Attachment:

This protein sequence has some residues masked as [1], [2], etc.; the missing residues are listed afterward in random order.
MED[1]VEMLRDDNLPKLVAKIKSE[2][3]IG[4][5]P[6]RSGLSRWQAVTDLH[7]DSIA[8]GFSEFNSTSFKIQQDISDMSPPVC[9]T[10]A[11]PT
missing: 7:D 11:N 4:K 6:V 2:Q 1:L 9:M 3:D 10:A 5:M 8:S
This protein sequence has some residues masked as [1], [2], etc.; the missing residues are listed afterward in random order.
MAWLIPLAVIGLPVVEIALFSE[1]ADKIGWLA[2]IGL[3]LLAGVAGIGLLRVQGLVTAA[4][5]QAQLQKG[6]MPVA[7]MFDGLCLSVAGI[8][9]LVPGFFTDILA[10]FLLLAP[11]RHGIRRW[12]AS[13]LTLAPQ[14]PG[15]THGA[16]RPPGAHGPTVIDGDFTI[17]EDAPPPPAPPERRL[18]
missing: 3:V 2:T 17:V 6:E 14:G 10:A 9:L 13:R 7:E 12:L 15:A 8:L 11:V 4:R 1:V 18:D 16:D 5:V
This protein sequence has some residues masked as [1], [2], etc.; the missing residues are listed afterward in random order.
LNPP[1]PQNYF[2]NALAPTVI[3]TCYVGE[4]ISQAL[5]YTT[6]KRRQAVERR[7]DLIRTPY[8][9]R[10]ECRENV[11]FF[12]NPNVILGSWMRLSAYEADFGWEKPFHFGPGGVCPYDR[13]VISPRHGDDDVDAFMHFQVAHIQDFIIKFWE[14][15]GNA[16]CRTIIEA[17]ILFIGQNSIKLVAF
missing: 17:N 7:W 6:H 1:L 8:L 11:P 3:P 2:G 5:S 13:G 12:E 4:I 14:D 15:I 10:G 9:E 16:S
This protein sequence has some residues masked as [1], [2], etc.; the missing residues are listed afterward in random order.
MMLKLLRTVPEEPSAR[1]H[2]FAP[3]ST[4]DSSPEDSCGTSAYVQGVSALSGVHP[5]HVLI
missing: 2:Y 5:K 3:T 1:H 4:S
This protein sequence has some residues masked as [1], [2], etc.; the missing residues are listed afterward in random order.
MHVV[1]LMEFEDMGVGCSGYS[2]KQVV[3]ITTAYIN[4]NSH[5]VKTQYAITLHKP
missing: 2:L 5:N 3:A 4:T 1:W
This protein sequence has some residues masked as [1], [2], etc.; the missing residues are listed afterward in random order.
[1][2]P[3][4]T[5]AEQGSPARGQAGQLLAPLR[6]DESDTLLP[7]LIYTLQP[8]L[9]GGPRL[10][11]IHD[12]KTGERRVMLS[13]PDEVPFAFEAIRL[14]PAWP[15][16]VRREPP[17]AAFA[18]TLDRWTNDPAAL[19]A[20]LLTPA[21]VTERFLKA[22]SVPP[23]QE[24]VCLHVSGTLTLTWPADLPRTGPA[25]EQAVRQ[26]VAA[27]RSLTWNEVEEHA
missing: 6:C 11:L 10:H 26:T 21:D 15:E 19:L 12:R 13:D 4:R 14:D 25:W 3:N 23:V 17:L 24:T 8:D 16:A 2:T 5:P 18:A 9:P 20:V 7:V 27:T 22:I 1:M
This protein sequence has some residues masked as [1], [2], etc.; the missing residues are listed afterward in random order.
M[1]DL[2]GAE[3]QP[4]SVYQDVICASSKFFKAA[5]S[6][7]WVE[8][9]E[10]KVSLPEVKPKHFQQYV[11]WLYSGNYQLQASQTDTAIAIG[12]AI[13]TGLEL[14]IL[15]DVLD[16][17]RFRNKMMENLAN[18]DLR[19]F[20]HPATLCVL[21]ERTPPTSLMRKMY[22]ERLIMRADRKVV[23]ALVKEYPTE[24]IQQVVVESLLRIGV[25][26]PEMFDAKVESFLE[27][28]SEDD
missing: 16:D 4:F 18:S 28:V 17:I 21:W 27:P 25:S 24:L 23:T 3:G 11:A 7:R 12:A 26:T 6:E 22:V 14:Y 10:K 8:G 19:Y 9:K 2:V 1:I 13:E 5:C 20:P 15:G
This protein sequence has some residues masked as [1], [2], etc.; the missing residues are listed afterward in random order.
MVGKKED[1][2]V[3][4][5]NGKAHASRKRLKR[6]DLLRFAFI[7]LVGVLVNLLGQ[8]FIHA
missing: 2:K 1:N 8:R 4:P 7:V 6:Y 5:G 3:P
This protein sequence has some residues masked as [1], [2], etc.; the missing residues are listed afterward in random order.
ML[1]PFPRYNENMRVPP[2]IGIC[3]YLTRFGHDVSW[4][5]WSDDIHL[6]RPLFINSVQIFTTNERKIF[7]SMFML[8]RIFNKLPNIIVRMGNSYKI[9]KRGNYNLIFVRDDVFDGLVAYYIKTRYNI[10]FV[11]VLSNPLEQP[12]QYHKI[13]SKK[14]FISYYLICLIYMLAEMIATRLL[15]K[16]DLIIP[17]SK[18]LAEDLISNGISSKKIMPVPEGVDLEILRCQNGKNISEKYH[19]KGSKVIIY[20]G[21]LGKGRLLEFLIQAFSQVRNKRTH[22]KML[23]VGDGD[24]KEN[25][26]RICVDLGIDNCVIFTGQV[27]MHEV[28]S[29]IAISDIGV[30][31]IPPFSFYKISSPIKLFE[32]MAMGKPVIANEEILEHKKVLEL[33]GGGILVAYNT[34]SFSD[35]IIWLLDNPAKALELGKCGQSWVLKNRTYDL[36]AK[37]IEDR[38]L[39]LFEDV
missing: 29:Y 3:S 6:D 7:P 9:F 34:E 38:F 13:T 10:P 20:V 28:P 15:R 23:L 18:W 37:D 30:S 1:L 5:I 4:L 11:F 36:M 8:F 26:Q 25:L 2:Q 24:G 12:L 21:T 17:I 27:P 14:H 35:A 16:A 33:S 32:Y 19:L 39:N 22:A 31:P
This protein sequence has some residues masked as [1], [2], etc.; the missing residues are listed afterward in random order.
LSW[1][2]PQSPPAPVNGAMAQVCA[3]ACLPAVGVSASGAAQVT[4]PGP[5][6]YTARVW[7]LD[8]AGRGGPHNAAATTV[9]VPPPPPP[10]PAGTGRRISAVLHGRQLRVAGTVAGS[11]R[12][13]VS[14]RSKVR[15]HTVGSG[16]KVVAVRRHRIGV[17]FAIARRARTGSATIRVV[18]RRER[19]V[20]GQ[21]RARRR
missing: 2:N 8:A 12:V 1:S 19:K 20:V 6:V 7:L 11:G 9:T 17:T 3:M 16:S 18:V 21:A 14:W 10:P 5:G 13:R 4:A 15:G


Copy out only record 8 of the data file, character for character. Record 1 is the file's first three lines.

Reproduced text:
This protein sequence has some residues masked as [1], [2], etc.; the missing residues are listed afterward in random order.
MVGKKED[1][2]V[3][4][5]NGKAHASRKRLKR[6]DLLRFAFI[7]LVGVLVNLLGQ[8]FIHA
missing: 2:K 1:N 8:R 4:P 7:V 6:Y 5:G 3:P